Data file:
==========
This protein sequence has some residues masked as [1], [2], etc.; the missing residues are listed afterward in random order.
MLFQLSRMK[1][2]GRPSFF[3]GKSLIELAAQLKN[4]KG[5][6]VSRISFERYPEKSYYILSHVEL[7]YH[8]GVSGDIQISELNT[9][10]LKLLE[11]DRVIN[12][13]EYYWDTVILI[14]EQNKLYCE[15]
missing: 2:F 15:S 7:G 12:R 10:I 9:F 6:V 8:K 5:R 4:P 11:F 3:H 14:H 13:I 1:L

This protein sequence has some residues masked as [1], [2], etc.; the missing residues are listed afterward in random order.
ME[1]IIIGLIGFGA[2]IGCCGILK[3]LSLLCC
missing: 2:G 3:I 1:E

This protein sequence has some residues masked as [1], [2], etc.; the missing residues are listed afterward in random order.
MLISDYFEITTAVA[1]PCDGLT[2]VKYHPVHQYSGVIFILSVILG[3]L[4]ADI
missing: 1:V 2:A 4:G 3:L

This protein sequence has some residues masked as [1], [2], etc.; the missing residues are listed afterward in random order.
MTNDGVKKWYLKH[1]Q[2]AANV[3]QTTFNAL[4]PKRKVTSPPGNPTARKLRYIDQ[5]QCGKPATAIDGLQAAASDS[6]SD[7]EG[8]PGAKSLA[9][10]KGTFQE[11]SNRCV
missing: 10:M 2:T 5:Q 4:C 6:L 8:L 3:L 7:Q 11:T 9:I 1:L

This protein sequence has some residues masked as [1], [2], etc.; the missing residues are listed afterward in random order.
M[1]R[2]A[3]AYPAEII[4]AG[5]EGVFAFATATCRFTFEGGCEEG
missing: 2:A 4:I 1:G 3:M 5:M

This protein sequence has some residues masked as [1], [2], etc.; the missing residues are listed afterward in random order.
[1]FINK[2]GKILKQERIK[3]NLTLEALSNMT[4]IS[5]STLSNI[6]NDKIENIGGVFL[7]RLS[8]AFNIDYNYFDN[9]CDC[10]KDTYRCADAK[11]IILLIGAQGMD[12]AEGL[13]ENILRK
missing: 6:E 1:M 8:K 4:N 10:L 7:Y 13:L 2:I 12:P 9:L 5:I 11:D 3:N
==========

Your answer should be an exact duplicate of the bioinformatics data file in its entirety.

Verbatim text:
This protein sequence has some residues masked as [1], [2], etc.; the missing residues are listed afterward in random order.
MLFQLSRMK[1][2]GRPSFF[3]GKSLIELAAQLKN[4]KG[5][6]VSRISFERYPEKSYYILSHVEL[7]YH[8]GVSGDIQISELNT[9][10]LKLLE[11]DRVIN[12][13]EYYWDTVILI[14]EQNKLYCE[15]
missing: 2:F 15:S 7:G 12:R 10:I 9:F 6:V 8:K 5:R 4:P 11:F 3:H 14:H 13:I 1:L

This protein sequence has some residues masked as [1], [2], etc.; the missing residues are listed afterward in random order.
ME[1]IIIGLIGFGA[2]IGCCGILK[3]LSLLCC
missing: 2:G 3:I 1:E

This protein sequence has some residues masked as [1], [2], etc.; the missing residues are listed afterward in random order.
MLISDYFEITTAVA[1]PCDGLT[2]VKYHPVHQYSGVIFILSVILG[3]L[4]ADI
missing: 1:V 2:A 4:G 3:L

This protein sequence has some residues masked as [1], [2], etc.; the missing residues are listed afterward in random order.
MTNDGVKKWYLKH[1]Q[2]AANV[3]QTTFNAL[4]PKRKVTSPPGNPTARKLRYIDQ[5]QCGKPATAIDGLQAAASDS[6]SD[7]EG[8]PGAKSLA[9][10]KGTFQE[11]SNRCV
missing: 10:M 2:T 5:Q 4:C 6:L 8:L 3:L 7:Q 11:T 9:I 1:L

This protein sequence has some residues masked as [1], [2], etc.; the missing residues are listed afterward in random order.
M[1]R[2]A[3]AYPAEII[4]AG[5]EGVFAFATATCRFTFEGGCEEG
missing: 2:A 4:I 1:G 3:M 5:M

This protein sequence has some residues masked as [1], [2], etc.; the missing residues are listed afterward in random order.
[1]FINK[2]GKILKQERIK[3]NLTLEALSNMT[4]IS[5]STLSNI[6]NDKIENIGGVFL[7]RLS[8]AFNIDYNYFDN[9]CDC[10]KDTYRCADAK[11]IILLIGAQGMD[12]AEGL[13]ENILRK
missing: 6:E 1:M 8:K 4:N 10:L 7:Y 13:L 2:I 12:P 9:L 5:I 11:D 3:N